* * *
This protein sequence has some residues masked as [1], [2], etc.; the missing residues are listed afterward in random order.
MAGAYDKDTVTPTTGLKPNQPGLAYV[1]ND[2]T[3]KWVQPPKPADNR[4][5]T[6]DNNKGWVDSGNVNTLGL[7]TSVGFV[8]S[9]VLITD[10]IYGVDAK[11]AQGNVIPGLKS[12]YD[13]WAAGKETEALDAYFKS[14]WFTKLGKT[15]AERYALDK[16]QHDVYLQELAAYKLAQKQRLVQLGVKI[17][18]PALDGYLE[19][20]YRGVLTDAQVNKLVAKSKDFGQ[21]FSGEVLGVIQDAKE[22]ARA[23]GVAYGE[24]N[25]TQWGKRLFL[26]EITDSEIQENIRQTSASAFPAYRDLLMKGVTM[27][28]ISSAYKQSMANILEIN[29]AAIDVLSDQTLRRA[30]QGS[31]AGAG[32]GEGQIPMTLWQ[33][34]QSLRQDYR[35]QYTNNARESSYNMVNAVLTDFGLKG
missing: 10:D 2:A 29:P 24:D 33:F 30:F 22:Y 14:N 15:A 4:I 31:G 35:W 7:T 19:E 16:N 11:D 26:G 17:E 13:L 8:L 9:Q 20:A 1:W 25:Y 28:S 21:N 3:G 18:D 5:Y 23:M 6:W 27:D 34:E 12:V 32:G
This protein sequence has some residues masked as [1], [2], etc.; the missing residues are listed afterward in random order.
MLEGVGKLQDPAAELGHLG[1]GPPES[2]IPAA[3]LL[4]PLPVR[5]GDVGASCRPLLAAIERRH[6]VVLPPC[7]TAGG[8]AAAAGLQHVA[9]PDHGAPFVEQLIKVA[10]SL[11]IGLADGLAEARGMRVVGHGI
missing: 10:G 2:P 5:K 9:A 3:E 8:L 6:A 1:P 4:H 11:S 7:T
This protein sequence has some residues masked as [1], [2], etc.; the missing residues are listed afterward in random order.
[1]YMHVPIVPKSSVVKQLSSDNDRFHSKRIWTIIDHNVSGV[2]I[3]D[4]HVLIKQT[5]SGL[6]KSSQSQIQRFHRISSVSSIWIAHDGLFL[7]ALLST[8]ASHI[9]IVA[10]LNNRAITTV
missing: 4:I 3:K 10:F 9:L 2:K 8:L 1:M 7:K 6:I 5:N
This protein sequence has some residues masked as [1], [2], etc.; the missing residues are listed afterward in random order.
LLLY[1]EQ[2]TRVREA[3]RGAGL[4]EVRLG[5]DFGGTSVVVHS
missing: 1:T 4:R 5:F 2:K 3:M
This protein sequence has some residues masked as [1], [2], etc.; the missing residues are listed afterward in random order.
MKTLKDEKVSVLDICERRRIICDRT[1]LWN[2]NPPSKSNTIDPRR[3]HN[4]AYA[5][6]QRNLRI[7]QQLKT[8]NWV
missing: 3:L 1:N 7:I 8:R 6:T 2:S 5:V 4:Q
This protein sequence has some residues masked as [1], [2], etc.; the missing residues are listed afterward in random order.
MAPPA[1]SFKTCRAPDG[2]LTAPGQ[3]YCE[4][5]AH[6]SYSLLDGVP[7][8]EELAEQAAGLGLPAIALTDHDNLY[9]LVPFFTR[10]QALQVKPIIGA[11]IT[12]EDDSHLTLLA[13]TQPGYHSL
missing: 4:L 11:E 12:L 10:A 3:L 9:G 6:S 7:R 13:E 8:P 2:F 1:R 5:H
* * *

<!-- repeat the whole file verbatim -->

This protein sequence has some residues masked as [1], [2], etc.; the missing residues are listed afterward in random order.
MAGAYDKDTVTPTTGLKPNQPGLAYV[1]ND[2]T[3]KWVQPPKPADNR[4][5]T[6]DNNKGWVDSGNVNTLGL[7]TSVGFV[8]S[9]VLITD[10]IYGVDAK[11]AQGNVIPGLKS[12]YD[13]WAAGKETEALDAYFKS[14]WFTKLGKT[15]AERYALDK[16]QHDVYLQELAAYKLAQKQRLVQLGVKI[17][18]PALDGYLE[19][20]YRGVLTDAQVNKLVAKSKDFGQ[21]FSGEVLGVIQDAKE[22]ARA[23]GVAYGE[24]N[25]TQWGKRLFL[26]EITDSEIQENIRQTSASAFPAYRDLLMKGVTM[27][28]ISSAYKQSMANILEIN[29]AAIDVLSDQTLRRA[30]QGS[31]AGAG[32]GEGQIPMTLWQ[33][34]QSLRQDYR[35]QYTNNARESSYNMVNAVLTDFGLKG
missing: 10:D 2:A 29:P 24:D 33:F 30:F 22:Y 14:N 15:A 4:I 31:G 35:W 7:T 19:E 16:N 11:D 26:G 17:E 13:L 8:L 9:Q 20:A 1:W 25:Y 28:S 21:N 3:G 18:D 5:Y 23:M 6:W 27:D 34:E 12:V 32:G
This protein sequence has some residues masked as [1], [2], etc.; the missing residues are listed afterward in random order.
MLEGVGKLQDPAAELGHLG[1]GPPES[2]IPAA[3]LL[4]PLPVR[5]GDVGASCRPLLAAIERRH[6]VVLPPC[7]TAGG[8]AAAAGLQHVA[9]PDHGAPFVEQLIKVA[10]SL[11]IGLADGLAEARGMRVVGHGI
missing: 10:G 2:P 5:K 9:A 3:E 8:L 6:A 1:P 4:H 11:S 7:T
This protein sequence has some residues masked as [1], [2], etc.; the missing residues are listed afterward in random order.
[1]YMHVPIVPKSSVVKQLSSDNDRFHSKRIWTIIDHNVSGV[2]I[3]D[4]HVLIKQT[5]SGL[6]KSSQSQIQRFHRISSVSSIWIAHDGLFL[7]ALLST[8]ASHI[9]IVA[10]LNNRAITTV
missing: 4:I 3:K 10:F 9:L 2:K 8:L 1:M 7:K 6:I 5:N
This protein sequence has some residues masked as [1], [2], etc.; the missing residues are listed afterward in random order.
LLLY[1]EQ[2]TRVREA[3]RGAGL[4]EVRLG[5]DFGGTSVVVHS
missing: 1:T 4:R 5:F 2:K 3:M
This protein sequence has some residues masked as [1], [2], etc.; the missing residues are listed afterward in random order.
MKTLKDEKVSVLDICERRRIICDRT[1]LWN[2]NPPSKSNTIDPRR[3]HN[4]AYA[5][6]QRNLRI[7]QQLKT[8]NWV
missing: 3:L 1:N 7:I 8:R 6:T 2:S 5:V 4:Q
This protein sequence has some residues masked as [1], [2], etc.; the missing residues are listed afterward in random order.
MAPPA[1]SFKTCRAPDG[2]LTAPGQ[3]YCE[4][5]AH[6]SYSLLDGVP[7][8]EELAEQAAGLGLPAIALTDHDNLY[9]LVPFFTR[10]QALQVKPIIGA[11]IT[12]EDDSHLTLLA[13]TQPGYHSL
missing: 4:L 11:E 12:L 10:A 3:L 9:G 6:S 7:R 13:E 8:P 2:F 1:R 5:H